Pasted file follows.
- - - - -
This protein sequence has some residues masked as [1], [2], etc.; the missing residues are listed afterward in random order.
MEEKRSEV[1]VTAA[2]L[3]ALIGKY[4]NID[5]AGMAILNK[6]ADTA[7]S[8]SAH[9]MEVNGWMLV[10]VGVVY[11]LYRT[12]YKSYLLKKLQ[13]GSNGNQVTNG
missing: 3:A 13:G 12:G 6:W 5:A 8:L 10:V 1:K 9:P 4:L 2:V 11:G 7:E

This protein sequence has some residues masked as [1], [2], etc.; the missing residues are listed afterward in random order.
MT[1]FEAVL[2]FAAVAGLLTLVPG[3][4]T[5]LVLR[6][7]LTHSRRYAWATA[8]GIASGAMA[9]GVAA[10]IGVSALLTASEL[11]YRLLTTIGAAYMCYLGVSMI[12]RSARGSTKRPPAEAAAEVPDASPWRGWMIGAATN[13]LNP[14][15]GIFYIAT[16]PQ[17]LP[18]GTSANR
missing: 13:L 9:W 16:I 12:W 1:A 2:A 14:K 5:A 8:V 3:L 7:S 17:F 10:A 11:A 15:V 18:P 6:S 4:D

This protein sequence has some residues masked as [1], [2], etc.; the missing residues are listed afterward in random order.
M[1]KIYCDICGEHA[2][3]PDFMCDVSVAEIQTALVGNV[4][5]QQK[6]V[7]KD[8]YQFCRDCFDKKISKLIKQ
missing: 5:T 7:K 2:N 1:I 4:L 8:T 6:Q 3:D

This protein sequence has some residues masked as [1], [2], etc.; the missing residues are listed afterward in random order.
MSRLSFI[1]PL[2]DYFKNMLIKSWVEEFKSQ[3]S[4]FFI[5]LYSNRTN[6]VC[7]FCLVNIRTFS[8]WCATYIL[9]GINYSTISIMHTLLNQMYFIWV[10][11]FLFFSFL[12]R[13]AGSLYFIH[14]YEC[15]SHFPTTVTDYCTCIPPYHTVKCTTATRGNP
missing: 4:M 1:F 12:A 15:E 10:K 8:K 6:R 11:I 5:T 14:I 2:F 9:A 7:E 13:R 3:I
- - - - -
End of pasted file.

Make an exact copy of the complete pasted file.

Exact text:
This protein sequence has some residues masked as [1], [2], etc.; the missing residues are listed afterward in random order.
MEEKRSEV[1]VTAA[2]L[3]ALIGKY[4]NID[5]AGMAILNK[6]ADTA[7]S[8]SAH[9]MEVNGWMLV[10]VGVVY[11]LYRT[12]YKSYLLKKLQ[13]GSNGNQVTNG
missing: 3:A 13:G 12:G 6:W 5:A 8:L 10:V 1:K 9:P 4:L 2:V 11:G 7:E

This protein sequence has some residues masked as [1], [2], etc.; the missing residues are listed afterward in random order.
MT[1]FEAVL[2]FAAVAGLLTLVPG[3][4]T[5]LVLR[6][7]LTHSRRYAWATA[8]GIASGAMA[9]GVAA[10]IGVSALLTASEL[11]YRLLTTIGAAYMCYLGVSMI[12]RSARGSTKRPPAEAAAEVPDASPWRGWMIGAATN[13]LNP[14][15]GIFYIAT[16]PQ[17]LP[18]GTSANR
missing: 13:L 9:W 16:I 12:W 1:A 2:A 14:K 5:A 8:V 3:L 7:S 17:F 10:A 11:A 15:V 18:P 6:S 4:D

This protein sequence has some residues masked as [1], [2], etc.; the missing residues are listed afterward in random order.
M[1]KIYCDICGEHA[2][3]PDFMCDVSVAEIQTALVGNV[4][5]QQK[6]V[7]KD[8]YQFCRDCFDKKISKLIKQ
missing: 5:T 7:K 2:N 1:I 4:L 8:T 6:Q 3:D

This protein sequence has some residues masked as [1], [2], etc.; the missing residues are listed afterward in random order.
MSRLSFI[1]PL[2]DYFKNMLIKSWVEEFKSQ[3]S[4]FFI[5]LYSNRTN[6]VC[7]FCLVNIRTFS[8]WCATYIL[9]GINYSTISIMHTLLNQMYFIWV[10][11]FLFFSFL[12]R[13]AGSLYFIH[14]YEC[15]SHFPTTVTDYCTCIPPYHTVKCTTATRGNP
missing: 4:M 1:F 12:A 15:E 10:K 8:K 6:R 11:I 5:T 14:I 2:F 9:A 7:E 13:R 3:I